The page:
K2 Communications Pvt Ltd. has been in the business of helping clients successfully embrace technology changes and the ever-changing media landscape by employing innovative tactics ethically and with integrity for the last 15 years.

We have the strategies and tools to help clients claim their positions as industry leaders. If you’re in healthcare, education, technology or any other industries, and need help with a PR, marketing or social media campaign, contact K2 Communications today!

About the author:

Shiv Shankar – He is the Executive Director & Founder of K2 Communications. Under his astute leadership, K2 Communications has developed into a frontrunner among PR agencies that incessantly delivers excellent regional and national PR support to clients belonging to various sectors including government, IT, education, consumer, and healthcare.



The Value of Video for Education & Healthcare Brands

The success of videos as the most powerful content marketing tool proves that we all are visual creatures, who love their videos. For a healthcare or education brand, a video is a multi-layered, multi-dimensional storytelling experience. It is arguably the most powerful communication tool to engage your audience and tell your brand’s story.

  • As of the second quarter of 2018, Facebook had 2.23 billion monthly active users
  • Facebook users watch 100 million hours of video every day. More than 65 %  of those views happen on mobile devices.
  •  The video is the leader when it comes to engaging online audiences. Internet users using social media platforms have a voracious appetite.
  • According to the Cisco Visual Networking Index, the Live video will grow 15-times from 2016 to 2021, whereas internet video traffic will grow 4-times from 2016 to 2021, a CAGR of 31 %.

It is natural for a business leader or thought leader to be wary of social media accounts. Especially in industries like healthcare and education, platforms like Facebook will not hold too much worth for your PR efforts, right?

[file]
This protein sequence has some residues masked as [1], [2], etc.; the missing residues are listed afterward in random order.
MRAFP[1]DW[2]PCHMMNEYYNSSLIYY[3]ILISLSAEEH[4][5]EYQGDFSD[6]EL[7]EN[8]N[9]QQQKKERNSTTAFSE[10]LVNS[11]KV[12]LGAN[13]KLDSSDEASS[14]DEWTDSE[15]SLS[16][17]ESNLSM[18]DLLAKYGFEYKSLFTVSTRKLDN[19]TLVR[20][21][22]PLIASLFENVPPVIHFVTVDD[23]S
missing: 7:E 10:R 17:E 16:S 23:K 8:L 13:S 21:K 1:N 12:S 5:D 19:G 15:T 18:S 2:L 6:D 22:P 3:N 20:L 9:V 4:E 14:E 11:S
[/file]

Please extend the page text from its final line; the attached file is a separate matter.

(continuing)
You can’t be farther from the truth!

As of October 2018, India claimed the first place with 294 million users, ahead of second-ranked United States with 204 million Facebook users.

These users are talking, watching, interacting with their fellow virtual world inhabitants, and to them, their online community’s endorsement or rejection of particular healthcare or educational institution matters a lot.

So what is this online population generally feeding on, when they are using Facebook?

A picture is worth a thousand words, and a video about 1.8 million words to be precise.

1 minute of your video is worth 1.8 million words according to Forrester Research’s Dr. James McQuivey.

Whether your brand is 30 days or 30 years old, you must know that video the number 1 preferred content type of your average consumer.

What exactly should you do?

  1. Use it! Of course!
  2. Maximize its performance!

Are you using video to reach out to your target market? Do you have tracking tools in place to check how your videos are performing? Have you ever done a peer to peer analysis of how your videos are performing compared to your competitors?

The success of videos as the most powerful content marketing tool proves that we all are visual creatures, who love their videos. For a healthcare or education brand, a video is a multi-layered, multi-dimensional storytelling experience. It is arguably the most powerful communication tool to engage your audience and tell your brand’s story.

As a healthcare or education executive, you may argue that video is relevant only to your end customers, but HubSpot has an entirely different story to tell.

  • 75% of executives watch work-related videos on business websites at least once a week.
  • 96% of B2B organizations include video in their marketing campaigns, and 73% report a positive impact of videos on their ROI
  • 50% of executives want to know more after they see a product/service in an explainer video
  • 65% of executives are likely to visit your website, and 39% might end up calling you after viewing your video.